Sudan: Indigenous Ethnic Groups



Paragraph. Justine Major

Sudan: Indigenous Ethnic Groups

Sudan has been controlled by many different rulers and people throughout its history.  It has a long history of violent civil wars between ethnic groups and slave trade.  Sudan is mainly split in two different sections; there is Islam in the north and indigenous ethnic groups in the south along with some Christianity.  Sudan is also has the most diverse ethnic groups, which makes it hard for them to get along.  There are almost twenty major ethnic groups with one hundred different languages.

An ethnic group is people who are connected through kinship, culture, history and geography.  Ethnic groups can grow to be so large that they cross regional boundaries.  Civil wars in Africa are usually because of conflicts between ethnic groups.  In Sudan there are two major groups.  The northern people usually are Arabs and call them selves the Baggaras. The southern usually follow traditional religions. A large group of people that follow traditional religions are the Dinka, but the Arabs are the larger group.  These two groups have had a long history of fighting with each other.  This is where most of the civil wars in Sudan start.  This fighting also affects smaller tribes like the Nubas and Nuer because they just become victims of the fighting.

The Dinkas live in the southern savannas of Sudan.  They are a proud group of people and they consist of about one million people, but it is hard to know the real number.  The Dinkas are cattle herders and the cattle are very important to them.  The cattle provides them with dairy products, protests against illnesses and is a since of spiritual identification.  They are also used as a “bride wealth” for when they get married, and as “blood wealth” to solve disputed among the people.  Before the British rule the Dinka people did not live in villages.  They usually lived in groups with different families.  These territories were places that had access to water year round.  They would live in mud huts that could last up to twenty years.  They believed in one supreme god named the Nhialic, but there was lesser god who controls everyday life.  The Dinka tribe is very close to another grouped named Nuer.  They are so close they could almost be the same people (Middleton).  The major thing that separates them is their religions.  The Dinkas are a strong group of people who will continue to survive (Collins).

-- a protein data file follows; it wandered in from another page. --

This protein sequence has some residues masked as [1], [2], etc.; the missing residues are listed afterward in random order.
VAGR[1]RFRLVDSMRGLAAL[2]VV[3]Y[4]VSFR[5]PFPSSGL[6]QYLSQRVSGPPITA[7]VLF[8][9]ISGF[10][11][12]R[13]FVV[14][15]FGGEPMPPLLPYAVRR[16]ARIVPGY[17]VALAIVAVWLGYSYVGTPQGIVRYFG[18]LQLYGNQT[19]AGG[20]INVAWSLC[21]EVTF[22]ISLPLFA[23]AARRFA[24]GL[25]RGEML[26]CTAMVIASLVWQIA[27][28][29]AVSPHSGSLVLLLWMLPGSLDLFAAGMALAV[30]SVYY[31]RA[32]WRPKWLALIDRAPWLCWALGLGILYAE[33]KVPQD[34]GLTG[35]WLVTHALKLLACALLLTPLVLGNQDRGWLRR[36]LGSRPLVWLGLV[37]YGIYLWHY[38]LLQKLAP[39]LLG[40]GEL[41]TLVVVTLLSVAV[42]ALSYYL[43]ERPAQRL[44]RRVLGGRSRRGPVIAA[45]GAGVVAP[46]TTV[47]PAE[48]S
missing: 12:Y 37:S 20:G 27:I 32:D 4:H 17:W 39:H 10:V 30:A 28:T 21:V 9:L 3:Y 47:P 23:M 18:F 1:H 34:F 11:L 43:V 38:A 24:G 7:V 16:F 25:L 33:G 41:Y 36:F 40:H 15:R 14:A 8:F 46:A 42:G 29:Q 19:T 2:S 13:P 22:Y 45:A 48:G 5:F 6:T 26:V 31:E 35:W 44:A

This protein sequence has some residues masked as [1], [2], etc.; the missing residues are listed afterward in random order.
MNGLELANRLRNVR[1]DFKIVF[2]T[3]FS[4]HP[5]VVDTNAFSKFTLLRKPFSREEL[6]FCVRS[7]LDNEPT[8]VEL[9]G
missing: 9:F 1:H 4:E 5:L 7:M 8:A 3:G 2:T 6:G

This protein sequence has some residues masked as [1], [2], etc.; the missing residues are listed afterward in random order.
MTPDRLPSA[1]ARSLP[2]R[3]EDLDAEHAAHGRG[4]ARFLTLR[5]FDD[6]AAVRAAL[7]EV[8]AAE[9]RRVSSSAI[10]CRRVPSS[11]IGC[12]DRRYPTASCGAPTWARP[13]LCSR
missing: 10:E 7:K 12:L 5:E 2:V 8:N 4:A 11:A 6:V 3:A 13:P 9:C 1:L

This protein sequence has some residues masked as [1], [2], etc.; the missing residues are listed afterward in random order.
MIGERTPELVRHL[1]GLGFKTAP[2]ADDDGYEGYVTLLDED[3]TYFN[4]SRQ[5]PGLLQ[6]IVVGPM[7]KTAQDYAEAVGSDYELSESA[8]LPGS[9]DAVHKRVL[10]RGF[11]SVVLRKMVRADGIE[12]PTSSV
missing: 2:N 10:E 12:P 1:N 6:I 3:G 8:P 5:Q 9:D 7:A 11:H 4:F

The Bagarras lived on the savannas in Darfur and Kordofan.  They have five main tribes.  They are the Messiriya, Humr, Hawazma, Reizegat, and Habbania.  They are Muslims who claim their history starts even before the Prophet of Muhammad.  Since they are Muslim they follow the Five Pillars of Islam, which are declaration of faith, five daily prayers, almsgiving, fasting, and the pilgrimage to Mecca.  Today people will use the Hajj to find wage labor and will stay for two to three years before coming home (Michael).  Many Baggara men are experts at trading and will trade animals both small and large.  Then the women usually sold milk, chickens or goats.  The men and women would usually work in different trading markets.    

In 1821 Sudan was taken over by Muhammad Ali.  He was the Ottoman ruler from Egypt, and he wanted slaves to build up his army.  When he would go through a city he would take thousands of captives, but many died on the journey to the camps in Egypt.  Muhammad put the Baggaras in charge of recruiting captives and putting them into the slave trading network.  Non-Muslim groups, like the Dinkas, suffered because of this.  The Baggaras would even hold Dinka women and children as slaves.  The Baggaras were able to capture and exploit their neighbors with the guns that the Ottoman Empire gave them.  Before Muhammad Ali came to power the Bagarras and Dinkas were even in terms of hurting each other, but this changed everything.  By the nineteenth century a quarter of the Sudanese populations were in slavery.  Then by 1879 the slave trade had fallen apart, but slavery was still apart of their every day life (Cheeseboro).